week. He would accept like a bird if they did ask him.... He must try to entertain the old man when that promised talk came off. He was evidently the boss still, in spite of his age. The invitation to stay had come straight from him. He was an impressive old fellow too, with a remarkable air of dignity and what one spoke of vaguely as "personality." He gave you the feeling that he would get his own way about things.... His eldest son did not take after him. Rather a sloppy chap, Uncle Joe. His tie had been all round his neck by the end of dinner. Funny the way he had shut up about Italy. He was probably only a gasser, and did not in the least want to live there. He would certainly let the property down when he came into it, unless he had some one to look after it for him.
 "What I Learned About Education in Denmark," chapter XI. "My Larger Education," Doubleday, Page & Company, 1911.
Minnie and I interfiewed the follering ladies in regard to a position.
"A nice employment for two young gentlemen. When I was a midshipman, I employed my leisure in studying my profession."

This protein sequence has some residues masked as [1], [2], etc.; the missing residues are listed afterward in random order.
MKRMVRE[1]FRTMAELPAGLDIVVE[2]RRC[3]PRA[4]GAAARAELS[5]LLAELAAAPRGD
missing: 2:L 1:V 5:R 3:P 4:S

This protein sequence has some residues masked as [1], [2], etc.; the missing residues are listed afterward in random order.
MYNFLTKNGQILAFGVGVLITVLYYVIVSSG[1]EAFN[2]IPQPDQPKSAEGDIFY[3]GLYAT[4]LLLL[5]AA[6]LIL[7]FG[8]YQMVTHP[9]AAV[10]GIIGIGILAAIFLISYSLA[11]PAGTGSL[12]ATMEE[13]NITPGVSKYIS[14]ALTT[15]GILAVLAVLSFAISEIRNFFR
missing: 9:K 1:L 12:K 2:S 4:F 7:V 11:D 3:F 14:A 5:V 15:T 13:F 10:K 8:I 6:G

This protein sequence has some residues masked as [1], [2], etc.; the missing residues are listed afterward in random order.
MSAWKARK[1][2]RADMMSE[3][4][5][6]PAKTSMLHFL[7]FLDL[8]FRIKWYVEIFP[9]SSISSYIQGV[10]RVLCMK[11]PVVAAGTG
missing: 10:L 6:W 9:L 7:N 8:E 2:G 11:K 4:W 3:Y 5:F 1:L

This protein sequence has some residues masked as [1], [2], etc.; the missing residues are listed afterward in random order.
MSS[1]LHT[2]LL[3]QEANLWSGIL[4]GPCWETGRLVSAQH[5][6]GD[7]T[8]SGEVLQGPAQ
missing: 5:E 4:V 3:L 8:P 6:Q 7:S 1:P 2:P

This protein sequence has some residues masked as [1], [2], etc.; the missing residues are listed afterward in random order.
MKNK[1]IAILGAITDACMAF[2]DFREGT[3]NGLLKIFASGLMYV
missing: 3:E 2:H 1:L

The Aga Kaga drew a breath, tensed himself; Georges jabbed with the knife point. His prisoner relaxed with a groan. "Agreed!" he grated. "A vile tactic! You enter my tent under the guise of guests, protected by diplomatic immunity—"
to begin operations. In borrowing this money they bound themselves "jointly and severally," as the legal phrase is, to secure the payments of the money borrowed—that is, each man became individually responsible for the whole loan. This gave the bank which made the loan a much better security than if each individual had secured a loan on his own responsibility, and in this way it was possible to provide the capital needed at a very moderate rate of interest.
Satisfied that my diagnosis was correct, I went over, and taking a seat by him, began to slyly get in my net for the fish I knew was there.
The Pres-i-dent had wait-ed in hopes that a “vic-to-ry” would come to the ar-my of the East, ere he made known his plan of free-ing slaves in some of the states. His own words are, “I had made a sol-emn vow to God that if Lee were driv-en back from Ma-ry-land I would crown the re-sult by a dec-la-ra-tion of free-dom to the slaves.”
"Georges, just stuff a scarf in Stanley's mouth. I think he'd prefer to work quietly until he recovers his dignity." Retief buckled his briefcase, selected a large grape and looked down at the Aga Kaga.详情 ➢
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